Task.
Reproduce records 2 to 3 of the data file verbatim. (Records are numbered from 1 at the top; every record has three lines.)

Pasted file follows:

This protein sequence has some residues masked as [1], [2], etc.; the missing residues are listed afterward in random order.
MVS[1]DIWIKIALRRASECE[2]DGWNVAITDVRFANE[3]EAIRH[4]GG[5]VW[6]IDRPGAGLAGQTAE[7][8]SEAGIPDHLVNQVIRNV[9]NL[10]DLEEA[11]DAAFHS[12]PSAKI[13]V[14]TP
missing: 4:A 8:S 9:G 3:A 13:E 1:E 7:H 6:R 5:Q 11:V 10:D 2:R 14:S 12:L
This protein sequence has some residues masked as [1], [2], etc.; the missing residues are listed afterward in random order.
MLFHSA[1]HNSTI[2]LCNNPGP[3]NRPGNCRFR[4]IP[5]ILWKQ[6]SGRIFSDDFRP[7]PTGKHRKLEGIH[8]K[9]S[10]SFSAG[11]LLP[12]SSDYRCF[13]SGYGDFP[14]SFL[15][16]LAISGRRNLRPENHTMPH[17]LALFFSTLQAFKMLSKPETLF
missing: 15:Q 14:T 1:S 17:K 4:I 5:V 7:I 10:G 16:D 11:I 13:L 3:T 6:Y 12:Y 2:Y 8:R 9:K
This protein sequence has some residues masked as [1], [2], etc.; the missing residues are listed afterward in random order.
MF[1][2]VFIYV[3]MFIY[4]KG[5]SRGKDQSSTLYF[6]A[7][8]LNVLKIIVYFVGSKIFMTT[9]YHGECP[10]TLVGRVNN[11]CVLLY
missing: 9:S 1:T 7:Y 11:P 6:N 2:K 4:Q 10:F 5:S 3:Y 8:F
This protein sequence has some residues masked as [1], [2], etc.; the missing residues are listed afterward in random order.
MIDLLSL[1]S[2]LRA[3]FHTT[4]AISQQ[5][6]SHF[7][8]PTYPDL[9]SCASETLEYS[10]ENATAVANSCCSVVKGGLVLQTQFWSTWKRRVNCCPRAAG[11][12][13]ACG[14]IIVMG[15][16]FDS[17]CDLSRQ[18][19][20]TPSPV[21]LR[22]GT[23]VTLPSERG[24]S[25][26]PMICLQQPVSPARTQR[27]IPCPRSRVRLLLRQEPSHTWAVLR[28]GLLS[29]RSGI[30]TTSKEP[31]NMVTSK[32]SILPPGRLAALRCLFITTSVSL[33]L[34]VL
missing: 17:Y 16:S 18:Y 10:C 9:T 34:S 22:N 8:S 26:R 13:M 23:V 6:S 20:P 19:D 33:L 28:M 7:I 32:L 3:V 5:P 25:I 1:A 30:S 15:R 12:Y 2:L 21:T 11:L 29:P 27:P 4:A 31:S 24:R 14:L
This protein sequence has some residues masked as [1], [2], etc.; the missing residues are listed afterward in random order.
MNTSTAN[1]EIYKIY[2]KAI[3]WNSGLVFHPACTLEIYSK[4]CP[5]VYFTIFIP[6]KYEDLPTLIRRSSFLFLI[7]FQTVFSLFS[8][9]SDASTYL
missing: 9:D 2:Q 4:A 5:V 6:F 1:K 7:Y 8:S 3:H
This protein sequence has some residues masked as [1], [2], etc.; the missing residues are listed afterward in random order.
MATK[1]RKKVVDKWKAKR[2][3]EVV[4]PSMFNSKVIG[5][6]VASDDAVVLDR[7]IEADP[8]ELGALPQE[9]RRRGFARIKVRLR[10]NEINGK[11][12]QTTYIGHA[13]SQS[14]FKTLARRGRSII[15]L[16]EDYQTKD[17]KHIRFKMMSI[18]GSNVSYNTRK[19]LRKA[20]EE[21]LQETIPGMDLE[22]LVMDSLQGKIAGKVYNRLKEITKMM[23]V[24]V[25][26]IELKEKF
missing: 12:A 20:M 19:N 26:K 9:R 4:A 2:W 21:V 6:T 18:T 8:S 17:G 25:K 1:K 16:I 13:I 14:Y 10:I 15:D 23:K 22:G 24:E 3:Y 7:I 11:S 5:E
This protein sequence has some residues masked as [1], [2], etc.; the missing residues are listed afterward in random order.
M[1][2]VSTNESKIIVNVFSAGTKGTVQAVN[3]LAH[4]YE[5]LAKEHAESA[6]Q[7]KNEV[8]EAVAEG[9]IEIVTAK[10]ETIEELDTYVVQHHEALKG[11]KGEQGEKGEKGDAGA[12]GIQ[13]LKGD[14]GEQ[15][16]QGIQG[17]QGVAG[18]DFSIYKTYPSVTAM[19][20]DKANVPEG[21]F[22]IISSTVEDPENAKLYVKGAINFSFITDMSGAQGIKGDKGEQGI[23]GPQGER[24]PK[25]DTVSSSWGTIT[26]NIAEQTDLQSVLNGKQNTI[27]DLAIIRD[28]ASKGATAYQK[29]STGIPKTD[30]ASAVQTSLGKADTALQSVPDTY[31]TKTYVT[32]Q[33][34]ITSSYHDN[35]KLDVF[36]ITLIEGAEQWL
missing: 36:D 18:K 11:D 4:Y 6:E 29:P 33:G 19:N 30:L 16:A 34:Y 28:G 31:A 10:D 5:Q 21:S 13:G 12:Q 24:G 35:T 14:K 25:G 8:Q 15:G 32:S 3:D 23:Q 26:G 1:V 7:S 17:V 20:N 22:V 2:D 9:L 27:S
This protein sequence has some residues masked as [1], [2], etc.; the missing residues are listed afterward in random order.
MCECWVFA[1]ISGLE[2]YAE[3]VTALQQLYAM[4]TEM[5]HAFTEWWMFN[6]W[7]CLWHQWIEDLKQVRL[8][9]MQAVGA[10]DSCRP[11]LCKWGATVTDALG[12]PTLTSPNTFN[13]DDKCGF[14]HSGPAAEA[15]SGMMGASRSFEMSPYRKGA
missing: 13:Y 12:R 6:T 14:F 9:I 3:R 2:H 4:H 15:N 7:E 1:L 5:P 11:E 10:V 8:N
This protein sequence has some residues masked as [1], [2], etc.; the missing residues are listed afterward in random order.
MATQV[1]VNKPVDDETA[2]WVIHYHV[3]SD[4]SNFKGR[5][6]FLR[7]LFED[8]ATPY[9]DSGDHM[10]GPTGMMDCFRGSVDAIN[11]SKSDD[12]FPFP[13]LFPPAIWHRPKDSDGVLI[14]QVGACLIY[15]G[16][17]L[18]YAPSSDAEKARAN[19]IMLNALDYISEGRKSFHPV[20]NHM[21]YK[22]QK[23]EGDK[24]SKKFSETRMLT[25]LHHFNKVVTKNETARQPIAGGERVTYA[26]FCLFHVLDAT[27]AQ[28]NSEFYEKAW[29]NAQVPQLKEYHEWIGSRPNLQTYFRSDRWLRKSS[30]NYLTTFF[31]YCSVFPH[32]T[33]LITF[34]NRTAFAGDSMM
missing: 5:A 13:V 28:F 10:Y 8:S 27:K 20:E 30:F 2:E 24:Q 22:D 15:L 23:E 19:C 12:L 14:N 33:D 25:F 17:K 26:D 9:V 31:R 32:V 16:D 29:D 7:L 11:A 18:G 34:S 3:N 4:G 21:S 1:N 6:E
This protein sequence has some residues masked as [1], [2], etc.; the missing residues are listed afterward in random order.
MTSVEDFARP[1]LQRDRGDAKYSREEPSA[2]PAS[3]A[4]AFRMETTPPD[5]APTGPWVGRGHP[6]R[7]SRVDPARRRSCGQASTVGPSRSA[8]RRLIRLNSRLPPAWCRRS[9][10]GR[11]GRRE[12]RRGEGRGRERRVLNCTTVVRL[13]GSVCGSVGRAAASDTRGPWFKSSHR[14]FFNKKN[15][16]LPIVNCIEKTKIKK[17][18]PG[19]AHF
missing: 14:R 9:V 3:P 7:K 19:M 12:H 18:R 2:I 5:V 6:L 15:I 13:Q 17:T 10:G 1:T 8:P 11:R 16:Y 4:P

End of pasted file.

This protein sequence has some residues masked as [1], [2], etc.; the missing residues are listed afterward in random order.
MLFHSA[1]HNSTI[2]LCNNPGP[3]NRPGNCRFR[4]IP[5]ILWKQ[6]SGRIFSDDFRP[7]PTGKHRKLEGIH[8]K[9]S[10]SFSAG[11]LLP[12]SSDYRCF[13]SGYGDFP[14]SFL[15][16]LAISGRRNLRPENHTMPH[17]LALFFSTLQAFKMLSKPETLF
missing: 15:Q 14:T 1:S 17:K 4:I 5:V 7:I 10:G 16:D 11:I 13:L 3:T 6:Y 12:Y 2:Y 8:R 9:K
This protein sequence has some residues masked as [1], [2], etc.; the missing residues are listed afterward in random order.
MF[1][2]VFIYV[3]MFIY[4]KG[5]SRGKDQSSTLYF[6]A[7][8]LNVLKIIVYFVGSKIFMTT[9]YHGECP[10]TLVGRVNN[11]CVLLY
missing: 9:S 1:T 7:Y 11:P 6:N 2:K 4:Q 10:F 5:S 3:Y 8:F